To think I could have been indulging in these scones for years – six to be exact. For that is how long the recipe has been languishing in my folder. Unused. Unloved. Until now.
I’ve passed over this recipe many times. Not because they didn’t look lovely – large scones oozing with custard and drizzled with icing – but because I thought they’d be time consuming. Whipping up a batch of scones is one thing, but custard and icing too? Sigh … if only I’d known.
Well now I can confirm that this recipe takes scones to a new high. My first taste – and I couldn’t wait to taste them – was like biting into a cross between a Danish pastry and a scone. Seriously scrumptious. The vultures thought so too. The scones vanished in seconds.
As well as mistakenly waiting too long to attempt them, I also erred in the amount I made. I halved the recipe figuring three of us would not eat twelve scones. Wrong. Three of us would have eaten twelve scones. Hell, one of us may have eaten twelve scones! I swear they were that good. The look on B’s face said the same. If there is one piece of sage advice I can give you – I implore you to make lots!
The recipe was published in City Mix magazine in 2005 and came from the then chef, Katrina Smith of Craven “A” café, 4 Saint Paul St, Auckland (I believe the café is still there, not sure if the chef is). The café is near the University of Auckland and I imagine masses of grateful students have hungrily demolished these. A warning to Katrina – if you ever see me, run! I feel I am going to be overcome with gratitude for this treat and plant big kisses on your cheeks!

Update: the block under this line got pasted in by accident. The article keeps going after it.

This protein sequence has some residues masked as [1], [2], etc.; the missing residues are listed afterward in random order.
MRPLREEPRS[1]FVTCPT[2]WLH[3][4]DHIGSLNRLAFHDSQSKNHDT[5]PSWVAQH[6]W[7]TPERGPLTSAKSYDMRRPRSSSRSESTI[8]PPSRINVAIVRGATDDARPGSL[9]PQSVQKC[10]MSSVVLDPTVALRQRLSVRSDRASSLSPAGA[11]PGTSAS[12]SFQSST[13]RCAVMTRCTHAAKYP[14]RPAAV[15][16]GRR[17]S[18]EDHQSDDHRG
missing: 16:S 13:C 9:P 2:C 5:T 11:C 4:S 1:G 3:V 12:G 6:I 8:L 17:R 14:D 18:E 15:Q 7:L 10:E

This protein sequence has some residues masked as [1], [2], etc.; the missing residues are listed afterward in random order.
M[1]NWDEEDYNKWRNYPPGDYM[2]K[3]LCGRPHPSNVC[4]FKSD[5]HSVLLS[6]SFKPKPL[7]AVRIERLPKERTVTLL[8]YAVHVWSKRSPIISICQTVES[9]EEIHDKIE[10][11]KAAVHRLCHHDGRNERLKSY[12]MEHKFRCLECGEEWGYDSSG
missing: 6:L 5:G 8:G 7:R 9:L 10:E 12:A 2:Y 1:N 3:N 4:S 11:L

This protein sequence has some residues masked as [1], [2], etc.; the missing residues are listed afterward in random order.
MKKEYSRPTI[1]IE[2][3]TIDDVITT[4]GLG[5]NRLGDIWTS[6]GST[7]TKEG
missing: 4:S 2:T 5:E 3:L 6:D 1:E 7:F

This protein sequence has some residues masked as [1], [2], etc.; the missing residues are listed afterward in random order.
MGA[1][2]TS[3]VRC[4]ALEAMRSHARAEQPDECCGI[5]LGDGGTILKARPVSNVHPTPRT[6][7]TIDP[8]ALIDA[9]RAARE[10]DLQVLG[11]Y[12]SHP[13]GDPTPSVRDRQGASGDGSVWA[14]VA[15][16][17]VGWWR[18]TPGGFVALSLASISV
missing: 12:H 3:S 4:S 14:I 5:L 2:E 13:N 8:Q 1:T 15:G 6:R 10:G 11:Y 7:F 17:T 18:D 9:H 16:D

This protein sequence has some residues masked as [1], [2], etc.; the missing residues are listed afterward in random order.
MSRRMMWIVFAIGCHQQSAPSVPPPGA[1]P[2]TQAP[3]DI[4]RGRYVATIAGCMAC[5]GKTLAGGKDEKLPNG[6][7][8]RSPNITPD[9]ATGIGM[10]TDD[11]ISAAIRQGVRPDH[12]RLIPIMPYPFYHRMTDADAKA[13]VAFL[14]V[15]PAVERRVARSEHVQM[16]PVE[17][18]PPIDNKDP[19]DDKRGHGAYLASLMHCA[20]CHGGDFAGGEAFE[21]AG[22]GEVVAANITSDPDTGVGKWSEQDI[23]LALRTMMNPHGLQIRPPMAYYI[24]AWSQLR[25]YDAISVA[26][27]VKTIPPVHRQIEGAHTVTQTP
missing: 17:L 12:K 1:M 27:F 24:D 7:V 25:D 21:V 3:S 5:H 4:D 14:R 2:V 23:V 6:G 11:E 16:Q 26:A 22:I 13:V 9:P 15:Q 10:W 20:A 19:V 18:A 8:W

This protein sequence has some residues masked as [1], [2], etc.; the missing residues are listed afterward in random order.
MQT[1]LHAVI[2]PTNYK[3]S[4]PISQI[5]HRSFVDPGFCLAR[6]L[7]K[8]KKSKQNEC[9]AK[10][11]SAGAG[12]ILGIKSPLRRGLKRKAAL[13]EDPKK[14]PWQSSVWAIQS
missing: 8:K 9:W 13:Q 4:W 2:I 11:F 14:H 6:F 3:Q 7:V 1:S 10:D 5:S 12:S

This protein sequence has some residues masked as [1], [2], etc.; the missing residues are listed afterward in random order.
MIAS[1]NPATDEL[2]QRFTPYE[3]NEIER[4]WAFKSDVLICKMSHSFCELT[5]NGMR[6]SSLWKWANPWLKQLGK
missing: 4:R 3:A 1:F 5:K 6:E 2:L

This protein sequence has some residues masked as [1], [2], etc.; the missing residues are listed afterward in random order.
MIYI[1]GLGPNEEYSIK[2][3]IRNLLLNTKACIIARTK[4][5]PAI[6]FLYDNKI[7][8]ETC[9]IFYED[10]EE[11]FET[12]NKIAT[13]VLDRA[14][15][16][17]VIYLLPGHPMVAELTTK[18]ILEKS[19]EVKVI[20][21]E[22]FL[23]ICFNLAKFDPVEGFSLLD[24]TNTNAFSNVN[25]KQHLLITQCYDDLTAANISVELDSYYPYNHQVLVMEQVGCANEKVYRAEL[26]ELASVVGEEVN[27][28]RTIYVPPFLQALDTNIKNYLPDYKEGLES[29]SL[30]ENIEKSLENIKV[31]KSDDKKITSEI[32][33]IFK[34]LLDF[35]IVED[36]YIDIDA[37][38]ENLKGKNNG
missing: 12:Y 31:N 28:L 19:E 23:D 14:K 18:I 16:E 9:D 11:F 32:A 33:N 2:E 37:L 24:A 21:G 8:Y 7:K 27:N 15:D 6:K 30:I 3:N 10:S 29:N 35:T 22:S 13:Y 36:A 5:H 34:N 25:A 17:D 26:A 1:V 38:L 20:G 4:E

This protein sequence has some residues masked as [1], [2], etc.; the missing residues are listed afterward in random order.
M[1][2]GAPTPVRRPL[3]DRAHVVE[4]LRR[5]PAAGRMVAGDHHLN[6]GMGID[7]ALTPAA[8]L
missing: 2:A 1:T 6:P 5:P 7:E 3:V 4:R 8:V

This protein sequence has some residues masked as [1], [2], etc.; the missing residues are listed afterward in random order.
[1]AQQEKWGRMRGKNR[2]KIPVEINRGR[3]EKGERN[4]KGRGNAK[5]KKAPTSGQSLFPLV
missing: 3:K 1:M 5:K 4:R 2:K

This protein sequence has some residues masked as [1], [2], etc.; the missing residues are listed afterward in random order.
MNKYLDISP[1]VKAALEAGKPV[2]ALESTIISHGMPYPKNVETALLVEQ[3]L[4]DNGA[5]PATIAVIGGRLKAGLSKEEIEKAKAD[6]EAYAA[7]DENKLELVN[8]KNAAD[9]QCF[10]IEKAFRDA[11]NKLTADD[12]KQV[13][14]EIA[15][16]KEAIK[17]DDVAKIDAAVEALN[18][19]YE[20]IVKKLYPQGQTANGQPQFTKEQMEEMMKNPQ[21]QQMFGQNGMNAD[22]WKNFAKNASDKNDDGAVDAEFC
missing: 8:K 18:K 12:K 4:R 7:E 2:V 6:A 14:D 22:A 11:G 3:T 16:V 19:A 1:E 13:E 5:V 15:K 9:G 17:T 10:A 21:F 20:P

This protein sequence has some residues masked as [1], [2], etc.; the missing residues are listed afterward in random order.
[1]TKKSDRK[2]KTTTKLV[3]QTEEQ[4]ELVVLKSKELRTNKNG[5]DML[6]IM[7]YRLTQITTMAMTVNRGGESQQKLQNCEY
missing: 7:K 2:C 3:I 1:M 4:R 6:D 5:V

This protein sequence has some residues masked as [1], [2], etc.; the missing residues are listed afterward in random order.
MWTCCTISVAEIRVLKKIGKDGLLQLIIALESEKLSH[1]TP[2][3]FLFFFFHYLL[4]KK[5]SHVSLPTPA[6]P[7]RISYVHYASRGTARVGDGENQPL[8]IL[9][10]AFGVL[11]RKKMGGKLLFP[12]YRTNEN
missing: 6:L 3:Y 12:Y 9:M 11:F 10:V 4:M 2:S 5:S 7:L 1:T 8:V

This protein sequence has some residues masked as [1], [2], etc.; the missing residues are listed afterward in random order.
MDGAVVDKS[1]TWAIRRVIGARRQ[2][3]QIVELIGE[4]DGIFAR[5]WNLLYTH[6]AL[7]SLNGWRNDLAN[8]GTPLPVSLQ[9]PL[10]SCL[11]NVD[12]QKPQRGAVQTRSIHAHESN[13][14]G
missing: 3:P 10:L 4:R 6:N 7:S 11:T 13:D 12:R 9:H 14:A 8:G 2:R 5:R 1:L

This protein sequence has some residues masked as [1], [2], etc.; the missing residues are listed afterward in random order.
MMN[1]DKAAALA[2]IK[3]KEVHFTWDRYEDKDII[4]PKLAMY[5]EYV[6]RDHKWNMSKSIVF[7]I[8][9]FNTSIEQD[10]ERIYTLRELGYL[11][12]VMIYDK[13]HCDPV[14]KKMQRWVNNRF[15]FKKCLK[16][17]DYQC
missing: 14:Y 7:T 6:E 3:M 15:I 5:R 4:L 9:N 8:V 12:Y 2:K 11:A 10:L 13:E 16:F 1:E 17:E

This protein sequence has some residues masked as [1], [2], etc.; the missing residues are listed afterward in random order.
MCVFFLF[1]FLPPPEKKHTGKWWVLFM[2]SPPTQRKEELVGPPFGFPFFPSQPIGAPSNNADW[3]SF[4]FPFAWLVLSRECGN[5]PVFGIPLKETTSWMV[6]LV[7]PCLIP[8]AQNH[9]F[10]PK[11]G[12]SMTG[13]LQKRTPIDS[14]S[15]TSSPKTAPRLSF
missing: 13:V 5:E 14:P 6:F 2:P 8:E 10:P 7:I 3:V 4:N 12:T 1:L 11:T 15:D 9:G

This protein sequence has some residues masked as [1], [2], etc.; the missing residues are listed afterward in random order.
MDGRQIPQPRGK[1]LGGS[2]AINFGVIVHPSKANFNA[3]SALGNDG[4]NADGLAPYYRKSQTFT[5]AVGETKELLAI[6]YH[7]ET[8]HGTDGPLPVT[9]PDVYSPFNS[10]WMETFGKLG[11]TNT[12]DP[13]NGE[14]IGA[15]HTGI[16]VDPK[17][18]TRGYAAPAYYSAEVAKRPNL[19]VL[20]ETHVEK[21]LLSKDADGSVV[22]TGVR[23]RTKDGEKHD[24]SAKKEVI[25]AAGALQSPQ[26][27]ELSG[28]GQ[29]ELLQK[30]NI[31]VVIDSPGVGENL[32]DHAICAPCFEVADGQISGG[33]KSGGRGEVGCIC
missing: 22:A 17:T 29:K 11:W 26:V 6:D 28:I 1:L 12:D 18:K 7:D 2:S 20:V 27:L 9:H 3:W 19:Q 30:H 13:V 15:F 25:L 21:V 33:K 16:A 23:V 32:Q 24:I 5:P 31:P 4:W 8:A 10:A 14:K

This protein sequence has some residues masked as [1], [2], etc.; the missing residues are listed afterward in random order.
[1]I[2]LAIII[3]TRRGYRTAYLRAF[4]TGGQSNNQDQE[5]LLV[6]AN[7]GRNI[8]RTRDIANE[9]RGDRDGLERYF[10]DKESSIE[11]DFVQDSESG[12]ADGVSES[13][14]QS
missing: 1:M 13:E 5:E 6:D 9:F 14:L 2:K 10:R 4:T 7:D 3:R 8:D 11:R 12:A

cranberry and custard scones
Makes 12 scones
a handful of dried cranberries
3 cups standard flour
3 tsp baking powder
3 tbsp brown sugar
1 pinch salt
200g butter, diced or grated
1 egg, lightly beaten
2 cups custard (make custard following packet directions)
Preheat oven to 220°C.
Place cranberries in a saucepan, add a little water and heat gently until cranberries are softened and water has evaporated. Drain to remove excess water and leave to cool.
Make custard following packet directions (or use store-bought, chilled custard) and leave to cool (place in the fridge to cool down quickly if you are short of time).
Mix the flour, baking powder, sugar and salt in a bowl. Rub in the butter until mixture resembles fine breadcrumbs. Add enough milk to form a soft, but not sticky, dough – use a palette knife to bring the mixture together. Roll dough into a large rectangle and cut in half. Brush both halves with the beaten egg.
Spread the custard over one half of the dough and sprinkle with the cranberries. Place the other half of the dough on top. Brush the top with beaten egg. Cut into 12 pieces, place on a lined baking tray and bake for 20-30 minutes.
When cooled slightly but still warm, drizzle the scones with the icing, or you can glaze with hot jam or dust with icing sugar.